We have shown that pregnancy is harmful (like measles). Like measles, pregnancy is also caused by an externally originating organism that enters the body and causes the harmful results we have described. Accordingly, on this view, sperm could be seen as a pathogen in the same way that the measles virus is. Measles and pregnancy can also be medically treated, prevented, cured or managed. Measles is more likely to be viewed as a misfortune, while (a wanted) pregnancy may be a cause for rejoicing, but as we have suggested, this is not a sufficient basis on which to make a robust distinction between the two in terms of their disease status.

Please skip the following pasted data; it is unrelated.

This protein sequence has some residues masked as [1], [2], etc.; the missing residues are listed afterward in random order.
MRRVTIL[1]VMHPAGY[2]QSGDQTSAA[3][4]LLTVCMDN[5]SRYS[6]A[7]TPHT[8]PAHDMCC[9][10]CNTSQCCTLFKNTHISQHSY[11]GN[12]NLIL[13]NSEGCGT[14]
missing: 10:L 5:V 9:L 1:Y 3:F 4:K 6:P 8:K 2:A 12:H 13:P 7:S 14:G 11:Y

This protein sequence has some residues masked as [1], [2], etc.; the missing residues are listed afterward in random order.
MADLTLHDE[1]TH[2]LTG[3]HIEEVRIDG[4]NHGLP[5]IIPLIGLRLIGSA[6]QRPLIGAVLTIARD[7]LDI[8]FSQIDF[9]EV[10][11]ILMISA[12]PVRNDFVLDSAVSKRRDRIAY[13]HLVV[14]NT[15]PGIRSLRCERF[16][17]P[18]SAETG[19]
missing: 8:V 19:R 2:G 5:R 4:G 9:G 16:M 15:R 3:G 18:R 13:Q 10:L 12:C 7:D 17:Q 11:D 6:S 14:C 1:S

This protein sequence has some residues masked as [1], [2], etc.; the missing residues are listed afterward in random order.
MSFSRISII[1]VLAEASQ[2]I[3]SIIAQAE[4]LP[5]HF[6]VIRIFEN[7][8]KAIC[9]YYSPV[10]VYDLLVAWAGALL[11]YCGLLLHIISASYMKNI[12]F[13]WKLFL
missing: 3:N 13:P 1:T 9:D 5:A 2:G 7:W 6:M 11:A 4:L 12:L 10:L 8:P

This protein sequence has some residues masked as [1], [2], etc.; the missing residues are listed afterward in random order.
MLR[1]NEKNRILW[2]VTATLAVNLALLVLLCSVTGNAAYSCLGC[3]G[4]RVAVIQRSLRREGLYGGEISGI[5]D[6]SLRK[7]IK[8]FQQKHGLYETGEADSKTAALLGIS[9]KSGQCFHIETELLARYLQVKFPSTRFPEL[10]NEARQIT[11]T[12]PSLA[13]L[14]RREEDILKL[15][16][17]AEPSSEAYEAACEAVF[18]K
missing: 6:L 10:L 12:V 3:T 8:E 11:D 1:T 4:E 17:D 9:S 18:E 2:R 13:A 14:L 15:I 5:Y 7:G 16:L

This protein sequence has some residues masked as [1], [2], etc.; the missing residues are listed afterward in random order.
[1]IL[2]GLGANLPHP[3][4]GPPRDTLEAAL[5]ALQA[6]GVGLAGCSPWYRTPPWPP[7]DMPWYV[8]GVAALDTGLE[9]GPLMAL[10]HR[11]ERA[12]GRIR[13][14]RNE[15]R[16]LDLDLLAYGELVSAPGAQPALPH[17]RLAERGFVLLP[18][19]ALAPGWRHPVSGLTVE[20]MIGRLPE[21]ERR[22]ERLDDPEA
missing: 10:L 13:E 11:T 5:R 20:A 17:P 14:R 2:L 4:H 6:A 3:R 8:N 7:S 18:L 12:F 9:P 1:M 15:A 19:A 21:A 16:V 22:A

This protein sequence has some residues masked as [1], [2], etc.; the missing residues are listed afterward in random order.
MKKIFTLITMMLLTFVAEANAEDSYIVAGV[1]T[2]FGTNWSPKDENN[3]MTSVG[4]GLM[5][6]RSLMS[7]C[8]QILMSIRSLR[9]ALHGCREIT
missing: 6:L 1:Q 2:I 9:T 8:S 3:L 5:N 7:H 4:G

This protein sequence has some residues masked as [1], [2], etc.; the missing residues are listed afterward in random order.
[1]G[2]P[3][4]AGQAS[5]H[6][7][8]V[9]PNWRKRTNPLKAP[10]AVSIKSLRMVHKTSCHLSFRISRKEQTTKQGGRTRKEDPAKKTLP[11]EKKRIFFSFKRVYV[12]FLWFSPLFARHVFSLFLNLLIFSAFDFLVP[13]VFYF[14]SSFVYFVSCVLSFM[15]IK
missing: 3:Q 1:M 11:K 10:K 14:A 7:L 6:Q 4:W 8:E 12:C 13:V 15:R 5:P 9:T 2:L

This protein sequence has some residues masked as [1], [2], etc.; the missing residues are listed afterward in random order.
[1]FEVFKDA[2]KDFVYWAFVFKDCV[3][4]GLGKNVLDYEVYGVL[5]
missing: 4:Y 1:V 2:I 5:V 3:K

However, there is an important common-sense difference between pregnancy and measles. Measles is a problem: an indication that something has gone wrong. Proponents of dysfunction accounts of disease, such as Wakefield,28 suggest that dysfunction is a necessary aspect of what we view as a disease. Dysfunction is something that deviates from the way an organism is supposed to be. In turn, this causes suffering or harm. Suffering or harm alone, in the absence of such dysfunction does not count as a disease.

Measles is dysfunctional. In contrast, it is commonly regarded as a mark of a healthy body that it can become pregnant. It is this, perhaps, that justifies the use of medical intervention to bring about pregnancy, despite the fact that it will put the ‘sufferer’s’ health at risk. Remedying dysfunction is the appropriate business of medicine, and that which is not a dysfunction cannot be a disease.